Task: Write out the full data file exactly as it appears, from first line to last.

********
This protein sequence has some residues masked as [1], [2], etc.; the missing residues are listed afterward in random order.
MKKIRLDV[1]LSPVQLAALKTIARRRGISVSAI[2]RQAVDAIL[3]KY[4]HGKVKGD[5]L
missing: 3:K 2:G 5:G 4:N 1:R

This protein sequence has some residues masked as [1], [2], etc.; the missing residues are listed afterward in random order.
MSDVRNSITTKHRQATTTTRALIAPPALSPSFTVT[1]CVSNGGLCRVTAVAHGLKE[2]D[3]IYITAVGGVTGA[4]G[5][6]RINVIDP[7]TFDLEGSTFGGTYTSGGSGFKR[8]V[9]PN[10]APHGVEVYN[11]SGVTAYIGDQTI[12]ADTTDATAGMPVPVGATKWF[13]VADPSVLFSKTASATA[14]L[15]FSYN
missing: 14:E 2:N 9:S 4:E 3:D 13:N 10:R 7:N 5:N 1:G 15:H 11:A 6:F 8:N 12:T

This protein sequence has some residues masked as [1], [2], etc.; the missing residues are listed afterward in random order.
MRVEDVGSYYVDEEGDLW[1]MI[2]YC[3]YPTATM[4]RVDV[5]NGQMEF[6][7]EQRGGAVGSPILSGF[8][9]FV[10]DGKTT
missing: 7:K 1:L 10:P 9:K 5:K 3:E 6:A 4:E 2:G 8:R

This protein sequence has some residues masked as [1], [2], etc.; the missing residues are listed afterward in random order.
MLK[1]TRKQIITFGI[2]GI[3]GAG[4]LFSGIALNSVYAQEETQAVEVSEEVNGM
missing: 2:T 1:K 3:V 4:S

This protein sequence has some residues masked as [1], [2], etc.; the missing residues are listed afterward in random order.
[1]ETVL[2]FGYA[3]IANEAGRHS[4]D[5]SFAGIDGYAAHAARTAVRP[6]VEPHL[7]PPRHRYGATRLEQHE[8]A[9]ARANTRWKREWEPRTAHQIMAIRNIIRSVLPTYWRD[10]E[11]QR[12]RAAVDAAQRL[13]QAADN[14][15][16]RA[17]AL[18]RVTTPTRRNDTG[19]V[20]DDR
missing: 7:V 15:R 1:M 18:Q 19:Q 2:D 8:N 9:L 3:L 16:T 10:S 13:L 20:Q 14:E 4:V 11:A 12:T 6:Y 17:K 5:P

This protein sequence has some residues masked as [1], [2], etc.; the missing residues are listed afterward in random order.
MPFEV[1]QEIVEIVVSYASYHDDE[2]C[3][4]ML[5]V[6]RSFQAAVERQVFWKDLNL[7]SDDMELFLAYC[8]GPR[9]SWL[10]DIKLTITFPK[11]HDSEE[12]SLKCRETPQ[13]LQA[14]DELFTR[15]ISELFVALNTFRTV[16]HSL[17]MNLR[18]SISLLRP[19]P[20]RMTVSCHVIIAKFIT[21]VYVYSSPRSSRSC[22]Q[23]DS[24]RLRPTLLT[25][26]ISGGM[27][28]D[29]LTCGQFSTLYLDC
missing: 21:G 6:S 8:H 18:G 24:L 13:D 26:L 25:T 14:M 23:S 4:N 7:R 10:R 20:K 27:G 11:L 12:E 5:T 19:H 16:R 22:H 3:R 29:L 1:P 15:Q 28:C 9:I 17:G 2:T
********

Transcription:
This protein sequence has some residues masked as [1], [2], etc.; the missing residues are listed afterward in random order.
MKKIRLDV[1]LSPVQLAALKTIARRRGISVSAI[2]RQAVDAIL[3]KY[4]HGKVKGD[5]L
missing: 3:K 2:G 5:G 4:N 1:R

This protein sequence has some residues masked as [1], [2], etc.; the missing residues are listed afterward in random order.
MSDVRNSITTKHRQATTTTRALIAPPALSPSFTVT[1]CVSNGGLCRVTAVAHGLKE[2]D[3]IYITAVGGVTGA[4]G[5][6]RINVIDP[7]TFDLEGSTFGGTYTSGGSGFKR[8]V[9]PN[10]APHGVEVYN[11]SGVTAYIGDQTI[12]ADTTDATAGMPVPVGATKWF[13]VADPSVLFSKTASATA[14]L[15]FSYN
missing: 14:E 2:N 9:S 4:E 3:D 13:N 10:R 7:N 5:N 1:G 15:H 11:A 6:F 8:N 12:T

This protein sequence has some residues masked as [1], [2], etc.; the missing residues are listed afterward in random order.
MRVEDVGSYYVDEEGDLW[1]MI[2]YC[3]YPTATM[4]RVDV[5]NGQMEF[6][7]EQRGGAVGSPILSGF[8][9]FV[10]DGKTT
missing: 7:K 1:L 10:P 9:K 5:K 3:E 6:A 4:E 2:G 8:R

This protein sequence has some residues masked as [1], [2], etc.; the missing residues are listed afterward in random order.
MLK[1]TRKQIITFGI[2]GI[3]GAG[4]LFSGIALNSVYAQEETQAVEVSEEVNGM
missing: 2:T 1:K 3:V 4:S

This protein sequence has some residues masked as [1], [2], etc.; the missing residues are listed afterward in random order.
[1]ETVL[2]FGYA[3]IANEAGRHS[4]D[5]SFAGIDGYAAHAARTAVRP[6]VEPHL[7]PPRHRYGATRLEQHE[8]A[9]ARANTRWKREWEPRTAHQIMAIRNIIRSVLPTYWRD[10]E[11]QR[12]RAAVDAAQRL[13]QAADN[14][15][16]RA[17]AL[18]RVTTPTRRNDTG[19]V[20]DDR
missing: 7:V 15:R 1:M 18:Q 19:Q 2:D 8:N 9:L 3:L 16:T 10:S 13:L 20:Q 14:E 4:V 11:A 12:T 6:Y 17:K 5:P

This protein sequence has some residues masked as [1], [2], etc.; the missing residues are listed afterward in random order.
MPFEV[1]QEIVEIVVSYASYHDDE[2]C[3][4]ML[5]V[6]RSFQAAVERQVFWKDLNL[7]SDDMELFLAYC[8]GPR[9]SWL[10]DIKLTITFPK[11]HDSEE[12]SLKCRETPQ[13]LQA[14]DELFTR[15]ISELFVALNTFRTV[16]HSL[17]MNLR[18]SISLLRP[19]P[20]RMTVSCHVIIAKFIT[21]VYVYSSPRSSRSC[22]Q[23]DS[24]RLRPTLLT[25][26]ISGGM[27][28]D[29]LTCGQFSTLYLDC
missing: 21:G 6:S 8:H 18:G 24:L 13:D 26:L 25:T 14:M 23:S 4:N 7:R 10:R 20:K 27:G 11:L 12:E 5:T 19:H 16:R 22:H 3:R 29:L 1:P 15:Q 28:C 9:I 17:G 2:T